Almost a year ago I embarked on a draft Wikipedia page listing the armorial ensigns of Britain’s many higher education institutions. I spent about a month on it before moving onto other projects, returning only a few months later to keep up a token level of activity so that the draft wouldn’t be deleted. In March, having decided that I had done enough by myself, I left guidelines on the talk page for other contributors and then stood back. Three days ago, without much ceremony, I discovered that another editor had taken up the mantle and, after further enlarging the page’s content, launched it into mainspace.
Unlike those of humans, arms of institutions are not recorded in Burke’s and Debrett’s. Luckily for us, the great heraldic scholar Arthur Charles Fox-Davies recorded the arms of a great many universities (and other organisations) in The Book of Public Arms in 1915. Of course, a lot of new universities have come into being since then, and I do not know of any similar book – or at least none in the public domain – published in the present millennium. I did, however, find a smattering of more recent arms on Heraldry of the World, a private Wiki set up solely to record impersonal heraldry, although that site’s own sources are unfortunately not listed. Many establishments have details about their armorial achievements on their own websites, though the level of precision is far from consistent.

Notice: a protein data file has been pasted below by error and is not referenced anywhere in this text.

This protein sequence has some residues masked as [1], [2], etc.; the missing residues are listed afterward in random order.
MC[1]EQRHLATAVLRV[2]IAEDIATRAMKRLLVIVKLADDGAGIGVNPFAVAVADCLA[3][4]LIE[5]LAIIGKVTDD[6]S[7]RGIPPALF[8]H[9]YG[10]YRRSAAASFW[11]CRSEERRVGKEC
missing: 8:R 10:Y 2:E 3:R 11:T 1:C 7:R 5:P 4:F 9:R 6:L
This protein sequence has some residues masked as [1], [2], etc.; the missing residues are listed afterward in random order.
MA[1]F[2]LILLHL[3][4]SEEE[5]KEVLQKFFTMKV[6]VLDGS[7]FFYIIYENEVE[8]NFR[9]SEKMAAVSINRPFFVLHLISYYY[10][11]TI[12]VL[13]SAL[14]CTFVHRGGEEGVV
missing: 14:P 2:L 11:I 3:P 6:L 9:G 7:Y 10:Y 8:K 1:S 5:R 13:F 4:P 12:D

The ancient universities and their constituent colleges often assumed arms in a time before heraldry was regulated, and subsequently had them recorded during the Tudor-era visitations. Later institutions matriculated from the College of Arms and the Lyon Court in the usual way. One interesting phenomenon to note is that the older institutions are mostly restricted to a mere freestanding shield, whereas the newer ones sport crests and supporters. The proliferation of such ornaments into corporate heraldry is a relatively new phenomenon, with heralds consenting to granting them only after realising that institutions would otherwise assume them anyway. Paradoxically, this means that new universities who seek grants of arms in order to approach the prestige of old ones may actually be sabotaging their own objectives by displaying them.
There was some difficulty in arranging categories, as not all universities have neccessarily always been universities – some started off as constituent colleges of others but later broke away, others evolved from more specific bodies such as teacher training colleges or medical schools. Arms could be matriculated at any stage, and possibly but not definitely carried forward through reconstitutions. Then there was the issue of how to list schools in Ireland which were part of the United Kingdom when their armorial grants were first issued.
My next list page, which I began on 10th March, is for the arms of who have held the office of Lord High Chancellors of Great Britain. Hopefully it won’t take a whole year to get that one approved.
UPDATE (August 2021)
Edward Teather, a Medium blogger, has written a graphic design critique of British academic heraldry.
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